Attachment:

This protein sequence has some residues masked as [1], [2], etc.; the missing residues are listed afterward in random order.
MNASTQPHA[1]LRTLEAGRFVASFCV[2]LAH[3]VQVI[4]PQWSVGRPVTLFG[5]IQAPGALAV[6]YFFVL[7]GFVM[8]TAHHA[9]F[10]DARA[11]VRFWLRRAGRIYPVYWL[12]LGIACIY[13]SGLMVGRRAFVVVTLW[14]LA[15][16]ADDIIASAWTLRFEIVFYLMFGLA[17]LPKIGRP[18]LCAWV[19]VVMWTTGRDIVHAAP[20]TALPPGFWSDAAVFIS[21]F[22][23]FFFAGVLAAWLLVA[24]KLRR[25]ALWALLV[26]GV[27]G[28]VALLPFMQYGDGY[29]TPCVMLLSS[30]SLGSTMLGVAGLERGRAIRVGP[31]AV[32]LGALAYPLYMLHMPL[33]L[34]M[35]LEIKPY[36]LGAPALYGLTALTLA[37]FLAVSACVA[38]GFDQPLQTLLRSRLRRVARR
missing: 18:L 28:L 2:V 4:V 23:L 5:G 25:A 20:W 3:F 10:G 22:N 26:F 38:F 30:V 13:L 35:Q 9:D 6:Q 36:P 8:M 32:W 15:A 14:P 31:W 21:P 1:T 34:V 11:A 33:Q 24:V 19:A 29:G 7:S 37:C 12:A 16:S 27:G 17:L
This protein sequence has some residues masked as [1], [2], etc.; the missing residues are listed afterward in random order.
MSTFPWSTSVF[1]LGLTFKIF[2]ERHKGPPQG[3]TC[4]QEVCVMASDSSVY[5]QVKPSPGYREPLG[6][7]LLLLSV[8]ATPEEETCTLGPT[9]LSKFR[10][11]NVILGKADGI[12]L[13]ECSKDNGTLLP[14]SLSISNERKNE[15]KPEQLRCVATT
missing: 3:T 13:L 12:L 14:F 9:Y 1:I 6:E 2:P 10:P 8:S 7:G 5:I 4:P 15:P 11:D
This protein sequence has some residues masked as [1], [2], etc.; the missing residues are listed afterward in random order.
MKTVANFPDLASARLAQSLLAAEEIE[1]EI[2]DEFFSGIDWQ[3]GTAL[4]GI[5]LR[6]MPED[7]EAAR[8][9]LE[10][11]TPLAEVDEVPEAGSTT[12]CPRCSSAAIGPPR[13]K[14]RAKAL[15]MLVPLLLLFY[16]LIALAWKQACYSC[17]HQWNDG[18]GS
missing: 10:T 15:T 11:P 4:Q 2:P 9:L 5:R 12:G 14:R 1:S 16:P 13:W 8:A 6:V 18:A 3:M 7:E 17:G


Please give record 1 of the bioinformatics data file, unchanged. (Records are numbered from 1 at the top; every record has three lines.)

This protein sequence has some residues masked as [1], [2], etc.; the missing residues are listed afterward in random order.
MNASTQPHA[1]LRTLEAGRFVASFCV[2]LAH[3]VQVI[4]PQWSVGRPVTLFG[5]IQAPGALAV[6]YFFVL[7]GFVM[8]TAHHA[9]F[10]DARA[11]VRFWLRRAGRIYPVYWL[12]LGIACIY[13]SGLMVGRRAFVVVTLW[14]LA[15][16]ADDIIASAWTLRFEIVFYLMFGLA[17]LPKIGRP[18]LCAWV[19]VVMWTTGRDIVHAAP[20]TALPPGFWSDAAVFIS[21]F[22][23]FFFAGVLAAWLLVA[24]KLRR[25]ALWALLV[26]GV[27]G[28]VALLPFMQYGDGY[29]TPCVMLLSS[30]SLGSTMLGVAGLERGRAIRVGP[31]AV[32]LGALAYPLYMLHMPL[33]L[34]M[35]LEIKPY[36]LGAPALYGLTALTLA[37]FLAVSACVA[38]GFDQPLQTLLRSRLRRVARR
missing: 18:L 28:L 2:V 4:V 23:L 5:G 25:A 20:W 3:F 10:G 22:N 26:F 38:F 30:V 13:L 35:Q 9:D 6:Q 36:P 8:M 32:W 15:A 14:P 31:W 21:P 1:T 34:V 11:A 33:Q 24:V 19:A 29:G 7:S 37:C 12:A 16:S 27:G 17:L